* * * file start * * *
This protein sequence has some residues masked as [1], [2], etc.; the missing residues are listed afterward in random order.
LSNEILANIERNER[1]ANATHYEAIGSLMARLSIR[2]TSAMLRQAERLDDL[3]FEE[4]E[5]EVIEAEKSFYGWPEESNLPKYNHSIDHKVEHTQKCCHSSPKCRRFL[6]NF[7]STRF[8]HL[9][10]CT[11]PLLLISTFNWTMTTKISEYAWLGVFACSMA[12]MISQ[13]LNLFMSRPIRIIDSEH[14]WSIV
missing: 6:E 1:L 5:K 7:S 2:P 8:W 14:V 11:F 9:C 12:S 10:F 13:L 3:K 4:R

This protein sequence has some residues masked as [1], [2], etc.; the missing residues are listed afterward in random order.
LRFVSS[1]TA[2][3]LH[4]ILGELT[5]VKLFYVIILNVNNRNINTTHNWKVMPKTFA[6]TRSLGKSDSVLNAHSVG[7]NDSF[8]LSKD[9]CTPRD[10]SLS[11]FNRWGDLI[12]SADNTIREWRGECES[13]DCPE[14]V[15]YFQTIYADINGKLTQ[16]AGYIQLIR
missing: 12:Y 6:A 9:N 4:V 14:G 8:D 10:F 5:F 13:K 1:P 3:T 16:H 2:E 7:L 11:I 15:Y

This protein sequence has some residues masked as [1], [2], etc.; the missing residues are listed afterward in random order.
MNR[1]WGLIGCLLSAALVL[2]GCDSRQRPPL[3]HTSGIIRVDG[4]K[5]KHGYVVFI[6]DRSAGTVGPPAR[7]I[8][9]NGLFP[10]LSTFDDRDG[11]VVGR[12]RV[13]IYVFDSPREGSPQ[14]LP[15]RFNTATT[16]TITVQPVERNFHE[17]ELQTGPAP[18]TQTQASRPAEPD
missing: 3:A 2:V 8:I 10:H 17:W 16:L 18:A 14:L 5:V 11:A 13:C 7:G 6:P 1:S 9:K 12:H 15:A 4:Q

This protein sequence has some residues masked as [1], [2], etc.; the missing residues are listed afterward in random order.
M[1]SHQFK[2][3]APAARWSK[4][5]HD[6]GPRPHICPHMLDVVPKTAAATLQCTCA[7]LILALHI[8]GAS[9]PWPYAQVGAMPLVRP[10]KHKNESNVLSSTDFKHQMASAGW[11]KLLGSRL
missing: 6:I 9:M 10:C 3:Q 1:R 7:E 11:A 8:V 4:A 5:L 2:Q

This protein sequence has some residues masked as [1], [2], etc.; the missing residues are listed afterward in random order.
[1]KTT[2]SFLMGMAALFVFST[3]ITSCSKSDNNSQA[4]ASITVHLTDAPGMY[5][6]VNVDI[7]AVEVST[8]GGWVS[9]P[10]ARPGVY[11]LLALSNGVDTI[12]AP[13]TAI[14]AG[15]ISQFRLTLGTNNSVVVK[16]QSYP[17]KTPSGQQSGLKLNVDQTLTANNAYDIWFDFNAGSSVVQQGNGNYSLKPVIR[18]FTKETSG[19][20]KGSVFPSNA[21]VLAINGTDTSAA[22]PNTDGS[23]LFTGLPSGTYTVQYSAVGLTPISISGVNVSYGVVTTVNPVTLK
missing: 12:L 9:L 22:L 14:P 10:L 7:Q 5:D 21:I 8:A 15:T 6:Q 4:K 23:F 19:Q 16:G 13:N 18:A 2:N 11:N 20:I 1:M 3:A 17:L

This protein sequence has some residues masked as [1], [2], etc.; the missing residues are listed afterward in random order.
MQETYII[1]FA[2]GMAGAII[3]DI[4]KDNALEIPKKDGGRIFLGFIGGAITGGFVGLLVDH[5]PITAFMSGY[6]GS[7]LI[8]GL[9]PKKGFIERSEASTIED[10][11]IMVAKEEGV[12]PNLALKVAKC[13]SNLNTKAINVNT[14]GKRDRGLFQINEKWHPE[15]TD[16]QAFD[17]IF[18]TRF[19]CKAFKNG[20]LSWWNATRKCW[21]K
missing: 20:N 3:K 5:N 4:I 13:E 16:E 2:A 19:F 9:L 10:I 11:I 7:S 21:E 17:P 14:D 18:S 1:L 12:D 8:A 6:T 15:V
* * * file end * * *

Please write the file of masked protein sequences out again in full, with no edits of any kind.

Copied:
This protein sequence has some residues masked as [1], [2], etc.; the missing residues are listed afterward in random order.
LSNEILANIERNER[1]ANATHYEAIGSLMARLSIR[2]TSAMLRQAERLDDL[3]FEE[4]E[5]EVIEAEKSFYGWPEESNLPKYNHSIDHKVEHTQKCCHSSPKCRRFL[6]NF[7]STRF[8]HL[9][10]CT[11]PLLLISTFNWTMTTKISEYAWLGVFACSMA[12]MISQ[13]LNLFMSRPIRIIDSEH[14]WSIV
missing: 6:E 1:L 5:K 7:S 2:P 8:W 14:V 11:F 9:C 12:S 10:F 13:L 3:K 4:R

This protein sequence has some residues masked as [1], [2], etc.; the missing residues are listed afterward in random order.
LRFVSS[1]TA[2][3]LH[4]ILGELT[5]VKLFYVIILNVNNRNINTTHNWKVMPKTFA[6]TRSLGKSDSVLNAHSVG[7]NDSF[8]LSKD[9]CTPRD[10]SLS[11]FNRWGDLI[12]SADNTIREWRGECES[13]DCPE[14]V[15]YFQTIYADINGKLTQ[16]AGYIQLIR
missing: 12:Y 6:A 9:N 4:V 14:G 8:D 10:F 5:F 13:K 1:P 3:T 16:H 2:E 7:L 11:I 15:Y

This protein sequence has some residues masked as [1], [2], etc.; the missing residues are listed afterward in random order.
MNR[1]WGLIGCLLSAALVL[2]GCDSRQRPPL[3]HTSGIIRVDG[4]K[5]KHGYVVFI[6]DRSAGTVGPPAR[7]I[8][9]NGLFP[10]LSTFDDRDG[11]VVGR[12]RV[13]IYVFDSPREGSPQ[14]LP[15]RFNTATT[16]TITVQPVERNFHE[17]ELQTGPAP[18]TQTQASRPAEPD
missing: 3:A 2:V 8:I 10:H 17:W 16:L 18:A 14:L 5:V 11:A 13:C 7:G 6:P 1:S 9:K 12:H 15:A 4:Q

This protein sequence has some residues masked as [1], [2], etc.; the missing residues are listed afterward in random order.
M[1]SHQFK[2][3]APAARWSK[4][5]HD[6]GPRPHICPHMLDVVPKTAAATLQCTCA[7]LILALHI[8]GAS[9]PWPYAQVGAMPLVRP[10]KHKNESNVLSSTDFKHQMASAGW[11]KLLGSRL
missing: 6:I 9:M 10:C 3:Q 1:R 7:E 11:A 8:V 4:A 5:L 2:Q

This protein sequence has some residues masked as [1], [2], etc.; the missing residues are listed afterward in random order.
[1]KTT[2]SFLMGMAALFVFST[3]ITSCSKSDNNSQA[4]ASITVHLTDAPGMY[5][6]VNVDI[7]AVEVST[8]GGWVS[9]P[10]ARPGVY[11]LLALSNGVDTI[12]AP[13]TAI[14]AG[15]ISQFRLTLGTNNSVVVK[16]QSYP[17]KTPSGQQSGLKLNVDQTLTANNAYDIWFDFNAGSSVVQQGNGNYSLKPVIR[18]FTKETSG[19][20]KGSVFPSNA[21]VLAINGTDTSAA[22]PNTDGS[23]LFTGLPSGTYTVQYSAVGLTPISISGVNVSYGVVTTVNPVTLK
missing: 12:L 9:L 22:L 14:P 10:L 7:Q 5:D 21:I 8:A 15:T 6:Q 4:K 23:F 19:Q 16:G 13:N 18:A 2:N 11:N 20:I 1:M 3:A 17:L

This protein sequence has some residues masked as [1], [2], etc.; the missing residues are listed afterward in random order.
MQETYII[1]FA[2]GMAGAII[3]DI[4]KDNALEIPKKDGGRIFLGFIGGAITGGFVGLLVDH[5]PITAFMSGY[6]GS[7]LI[8]GL[9]PKKGFIERSEASTIED[10][11]IMVAKEEGV[12]PNLALKVAKC[13]SNLNTKAINVNT[14]GKRDRGLFQINEKWHPE[15]TD[16]QAFD[17]IF[18]TRF[19]CKAFKNG[20]LSWWNATRKCW[21]K
missing: 20:N 3:K 5:N 4:I 13:E 16:E 2:A 19:F 9:L 10:I 11:I 7:S 21:E 17:P 14:D 18:S 1:L 12:D 8:A 6:T 15:V